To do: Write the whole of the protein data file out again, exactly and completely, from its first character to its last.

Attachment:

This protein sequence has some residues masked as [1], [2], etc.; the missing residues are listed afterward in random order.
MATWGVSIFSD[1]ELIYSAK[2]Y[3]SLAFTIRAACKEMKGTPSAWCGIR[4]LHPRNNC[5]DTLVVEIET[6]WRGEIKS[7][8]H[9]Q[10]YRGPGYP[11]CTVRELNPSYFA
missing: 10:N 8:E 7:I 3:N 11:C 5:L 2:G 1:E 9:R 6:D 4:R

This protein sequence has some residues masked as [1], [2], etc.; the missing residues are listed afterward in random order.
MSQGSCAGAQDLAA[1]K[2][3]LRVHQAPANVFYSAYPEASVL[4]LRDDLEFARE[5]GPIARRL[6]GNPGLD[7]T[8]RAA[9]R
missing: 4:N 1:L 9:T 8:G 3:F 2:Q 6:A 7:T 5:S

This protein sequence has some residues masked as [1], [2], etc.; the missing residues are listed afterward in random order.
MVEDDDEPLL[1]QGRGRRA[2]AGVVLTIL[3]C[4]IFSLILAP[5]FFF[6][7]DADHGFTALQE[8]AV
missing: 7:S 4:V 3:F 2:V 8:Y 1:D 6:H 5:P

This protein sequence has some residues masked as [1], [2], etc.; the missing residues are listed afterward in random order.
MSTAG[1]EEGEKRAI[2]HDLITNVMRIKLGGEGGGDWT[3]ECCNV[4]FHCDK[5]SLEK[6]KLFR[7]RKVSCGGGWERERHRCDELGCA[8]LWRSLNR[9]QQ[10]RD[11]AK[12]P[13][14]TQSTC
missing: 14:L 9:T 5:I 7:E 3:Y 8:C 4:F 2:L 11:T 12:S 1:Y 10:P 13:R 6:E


This protein sequence has some residues masked as [1], [2], etc.; the missing residues are listed afterward in random order.
MATWGVSIFSD[1]ELIYSAK[2]Y[3]SLAFTIRAACKEMKGTPSAWCGIR[4]LHPRNNC[5]DTLVVEIET[6]WRGEIKS[7][8]H[9]Q[10]YRGPGYP[11]CTVRELNPSYFA
missing: 10:N 8:E 7:I 3:N 11:C 5:L 2:G 1:E 9:R 6:D 4:R

This protein sequence has some residues masked as [1], [2], etc.; the missing residues are listed afterward in random order.
MSQGSCAGAQDLAA[1]K[2][3]LRVHQAPANVFYSAYPEASVL[4]LRDDLEFARE[5]GPIARRL[6]GNPGLD[7]T[8]RAA[9]R
missing: 4:N 1:L 9:T 8:G 3:F 2:Q 6:A 7:T 5:S

This protein sequence has some residues masked as [1], [2], etc.; the missing residues are listed afterward in random order.
MVEDDDEPLL[1]QGRGRRA[2]AGVVLTIL[3]C[4]IFSLILAP[5]FFF[6][7]DADHGFTALQE[8]AV
missing: 7:S 4:V 3:F 2:V 8:Y 1:D 6:H 5:P

This protein sequence has some residues masked as [1], [2], etc.; the missing residues are listed afterward in random order.
MSTAG[1]EEGEKRAI[2]HDLITNVMRIKLGGEGGGDWT[3]ECCNV[4]FHCDK[5]SLEK[6]KLFR[7]RKVSCGGGWERERHRCDELGCA[8]LWRSLNR[9]QQ[10]RD[11]AK[12]P[13][14]TQSTC
missing: 14:L 9:T 5:I 7:E 3:Y 8:C 4:F 2:L 11:T 12:S 1:Y 10:P 13:R 6:E